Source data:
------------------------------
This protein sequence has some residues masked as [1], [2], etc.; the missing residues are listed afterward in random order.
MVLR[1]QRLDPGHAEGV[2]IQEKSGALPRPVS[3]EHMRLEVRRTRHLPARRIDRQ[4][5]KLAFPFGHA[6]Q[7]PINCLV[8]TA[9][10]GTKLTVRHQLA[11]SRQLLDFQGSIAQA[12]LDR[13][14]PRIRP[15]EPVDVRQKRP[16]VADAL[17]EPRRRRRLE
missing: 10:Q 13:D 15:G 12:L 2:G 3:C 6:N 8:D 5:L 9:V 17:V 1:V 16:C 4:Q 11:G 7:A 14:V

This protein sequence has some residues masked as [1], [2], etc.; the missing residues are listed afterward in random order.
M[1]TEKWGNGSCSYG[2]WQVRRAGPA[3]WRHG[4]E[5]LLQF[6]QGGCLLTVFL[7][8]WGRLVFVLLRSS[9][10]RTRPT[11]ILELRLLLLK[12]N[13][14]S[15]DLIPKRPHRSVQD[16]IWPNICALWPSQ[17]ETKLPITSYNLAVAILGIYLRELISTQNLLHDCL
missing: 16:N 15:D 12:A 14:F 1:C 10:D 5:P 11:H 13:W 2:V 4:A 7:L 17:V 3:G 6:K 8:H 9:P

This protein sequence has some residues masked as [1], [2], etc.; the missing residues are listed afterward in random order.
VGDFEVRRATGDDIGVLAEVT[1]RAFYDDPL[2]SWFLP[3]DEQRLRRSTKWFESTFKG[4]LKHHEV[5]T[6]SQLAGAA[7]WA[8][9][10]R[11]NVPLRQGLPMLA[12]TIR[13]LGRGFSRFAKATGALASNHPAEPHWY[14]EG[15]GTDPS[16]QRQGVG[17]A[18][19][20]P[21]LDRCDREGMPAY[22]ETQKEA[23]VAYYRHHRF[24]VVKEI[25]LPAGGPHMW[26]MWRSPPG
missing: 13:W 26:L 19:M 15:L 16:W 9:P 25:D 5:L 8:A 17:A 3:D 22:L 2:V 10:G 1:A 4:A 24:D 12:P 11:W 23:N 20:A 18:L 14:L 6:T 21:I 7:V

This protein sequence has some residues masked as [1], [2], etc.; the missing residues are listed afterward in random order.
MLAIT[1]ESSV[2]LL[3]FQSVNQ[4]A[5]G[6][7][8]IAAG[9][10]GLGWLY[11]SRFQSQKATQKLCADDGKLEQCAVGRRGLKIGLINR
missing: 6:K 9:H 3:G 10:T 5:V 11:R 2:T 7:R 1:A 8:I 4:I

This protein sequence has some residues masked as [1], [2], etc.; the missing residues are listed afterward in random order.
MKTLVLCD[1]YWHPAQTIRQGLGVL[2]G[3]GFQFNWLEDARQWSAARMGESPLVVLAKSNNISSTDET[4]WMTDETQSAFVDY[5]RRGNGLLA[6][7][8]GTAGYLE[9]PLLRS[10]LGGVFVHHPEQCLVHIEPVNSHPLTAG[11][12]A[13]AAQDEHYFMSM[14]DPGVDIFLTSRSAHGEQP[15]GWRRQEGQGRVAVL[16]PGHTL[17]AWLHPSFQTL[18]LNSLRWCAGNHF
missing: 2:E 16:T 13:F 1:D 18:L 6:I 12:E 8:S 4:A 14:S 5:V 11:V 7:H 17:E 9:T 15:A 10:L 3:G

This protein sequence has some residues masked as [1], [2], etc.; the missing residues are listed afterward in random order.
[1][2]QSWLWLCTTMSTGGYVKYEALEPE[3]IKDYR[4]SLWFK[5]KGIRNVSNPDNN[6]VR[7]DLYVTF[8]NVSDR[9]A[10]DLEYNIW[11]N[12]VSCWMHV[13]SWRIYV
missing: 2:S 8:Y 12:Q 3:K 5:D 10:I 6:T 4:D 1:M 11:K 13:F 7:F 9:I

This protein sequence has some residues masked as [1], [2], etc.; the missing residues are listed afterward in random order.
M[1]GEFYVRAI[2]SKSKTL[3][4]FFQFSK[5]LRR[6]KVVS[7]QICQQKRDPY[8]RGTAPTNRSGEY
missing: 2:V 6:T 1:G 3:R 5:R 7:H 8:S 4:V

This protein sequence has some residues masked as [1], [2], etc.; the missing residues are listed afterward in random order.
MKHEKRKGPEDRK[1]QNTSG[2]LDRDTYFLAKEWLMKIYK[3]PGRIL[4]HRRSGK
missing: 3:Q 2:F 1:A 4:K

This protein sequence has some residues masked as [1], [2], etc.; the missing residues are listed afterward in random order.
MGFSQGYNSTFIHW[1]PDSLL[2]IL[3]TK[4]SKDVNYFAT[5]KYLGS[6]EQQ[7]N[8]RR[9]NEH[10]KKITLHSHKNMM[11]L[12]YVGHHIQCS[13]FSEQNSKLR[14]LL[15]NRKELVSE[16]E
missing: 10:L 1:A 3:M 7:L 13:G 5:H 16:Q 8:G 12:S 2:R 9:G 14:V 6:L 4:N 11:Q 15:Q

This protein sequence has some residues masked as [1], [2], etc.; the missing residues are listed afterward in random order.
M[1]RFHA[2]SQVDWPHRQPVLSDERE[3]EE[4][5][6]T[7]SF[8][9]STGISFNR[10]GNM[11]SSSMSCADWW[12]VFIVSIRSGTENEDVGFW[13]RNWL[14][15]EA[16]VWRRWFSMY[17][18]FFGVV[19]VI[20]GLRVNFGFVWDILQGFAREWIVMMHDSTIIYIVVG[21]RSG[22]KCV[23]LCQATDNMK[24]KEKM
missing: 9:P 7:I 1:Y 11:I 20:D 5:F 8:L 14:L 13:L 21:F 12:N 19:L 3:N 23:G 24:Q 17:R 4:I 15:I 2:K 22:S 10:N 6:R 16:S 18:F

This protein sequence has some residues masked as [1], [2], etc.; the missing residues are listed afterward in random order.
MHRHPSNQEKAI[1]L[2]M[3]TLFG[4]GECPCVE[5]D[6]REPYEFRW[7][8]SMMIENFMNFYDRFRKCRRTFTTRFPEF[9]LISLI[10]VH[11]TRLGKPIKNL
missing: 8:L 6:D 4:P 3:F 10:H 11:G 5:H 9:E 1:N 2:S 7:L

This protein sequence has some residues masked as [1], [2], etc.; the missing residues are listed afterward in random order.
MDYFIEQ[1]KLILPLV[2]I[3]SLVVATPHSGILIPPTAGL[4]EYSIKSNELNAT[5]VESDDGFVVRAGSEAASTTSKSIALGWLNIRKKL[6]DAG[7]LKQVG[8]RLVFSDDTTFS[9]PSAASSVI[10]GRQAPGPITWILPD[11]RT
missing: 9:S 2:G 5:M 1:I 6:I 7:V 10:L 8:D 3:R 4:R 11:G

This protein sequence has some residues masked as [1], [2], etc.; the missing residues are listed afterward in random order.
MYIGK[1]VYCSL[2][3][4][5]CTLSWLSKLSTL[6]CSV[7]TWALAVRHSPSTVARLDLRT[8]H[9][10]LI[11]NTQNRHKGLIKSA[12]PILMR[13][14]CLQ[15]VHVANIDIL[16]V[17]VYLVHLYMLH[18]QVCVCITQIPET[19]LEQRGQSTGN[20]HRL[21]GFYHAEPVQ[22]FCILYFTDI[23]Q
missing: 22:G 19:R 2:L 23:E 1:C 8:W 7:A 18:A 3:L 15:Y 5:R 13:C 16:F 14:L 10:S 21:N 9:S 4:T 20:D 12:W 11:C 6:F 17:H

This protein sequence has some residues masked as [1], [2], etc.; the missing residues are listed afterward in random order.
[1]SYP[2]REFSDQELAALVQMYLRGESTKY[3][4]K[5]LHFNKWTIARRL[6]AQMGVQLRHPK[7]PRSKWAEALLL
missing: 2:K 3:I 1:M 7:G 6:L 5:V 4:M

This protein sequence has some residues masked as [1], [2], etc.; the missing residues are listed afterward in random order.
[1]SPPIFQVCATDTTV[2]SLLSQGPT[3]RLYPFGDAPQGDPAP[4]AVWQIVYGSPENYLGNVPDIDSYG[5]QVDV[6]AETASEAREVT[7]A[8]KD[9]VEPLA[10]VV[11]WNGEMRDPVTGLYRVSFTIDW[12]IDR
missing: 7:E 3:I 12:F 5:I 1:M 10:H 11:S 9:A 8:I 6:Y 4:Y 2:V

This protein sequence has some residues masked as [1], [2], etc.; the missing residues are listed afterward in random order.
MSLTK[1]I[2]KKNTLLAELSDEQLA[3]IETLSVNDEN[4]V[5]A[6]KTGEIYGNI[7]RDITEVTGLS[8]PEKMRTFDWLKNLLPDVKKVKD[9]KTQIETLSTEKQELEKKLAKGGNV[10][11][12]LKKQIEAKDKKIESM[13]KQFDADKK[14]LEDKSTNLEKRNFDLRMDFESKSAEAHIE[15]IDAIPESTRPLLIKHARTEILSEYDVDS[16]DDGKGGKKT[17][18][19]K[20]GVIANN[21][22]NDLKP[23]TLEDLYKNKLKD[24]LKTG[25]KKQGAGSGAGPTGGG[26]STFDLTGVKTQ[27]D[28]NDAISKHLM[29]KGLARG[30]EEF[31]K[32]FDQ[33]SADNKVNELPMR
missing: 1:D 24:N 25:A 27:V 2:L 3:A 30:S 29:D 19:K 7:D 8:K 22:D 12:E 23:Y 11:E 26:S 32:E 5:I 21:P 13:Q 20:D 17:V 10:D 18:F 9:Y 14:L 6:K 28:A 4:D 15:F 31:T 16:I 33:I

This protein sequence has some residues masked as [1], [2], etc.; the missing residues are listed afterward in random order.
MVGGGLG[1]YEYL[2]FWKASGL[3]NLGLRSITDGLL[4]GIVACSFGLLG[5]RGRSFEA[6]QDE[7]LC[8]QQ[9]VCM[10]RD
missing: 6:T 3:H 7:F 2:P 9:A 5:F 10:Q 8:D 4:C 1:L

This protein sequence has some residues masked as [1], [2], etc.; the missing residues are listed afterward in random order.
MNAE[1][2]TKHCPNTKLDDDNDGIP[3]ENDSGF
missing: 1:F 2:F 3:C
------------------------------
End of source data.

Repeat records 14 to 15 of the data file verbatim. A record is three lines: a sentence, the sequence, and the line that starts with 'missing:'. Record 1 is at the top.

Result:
This protein sequence has some residues masked as [1], [2], etc.; the missing residues are listed afterward in random order.
[1]SYP[2]REFSDQELAALVQMYLRGESTKY[3][4]K[5]LHFNKWTIARRL[6]AQMGVQLRHPK[7]PRSKWAEALLL
missing: 2:K 3:I 1:M 7:G 6:L 5:V 4:M

This protein sequence has some residues masked as [1], [2], etc.; the missing residues are listed afterward in random order.
[1]SPPIFQVCATDTTV[2]SLLSQGPT[3]RLYPFGDAPQGDPAP[4]AVWQIVYGSPENYLGNVPDIDSYG[5]QVDV[6]AETASEAREVT[7]A[8]KD[9]VEPLA[10]VV[11]WNGEMRDPVTGLYRVSFTIDW[12]IDR
missing: 7:E 3:I 12:F 5:I 1:M 10:H 11:S 9:A 8:I 6:Y 4:Y 2:V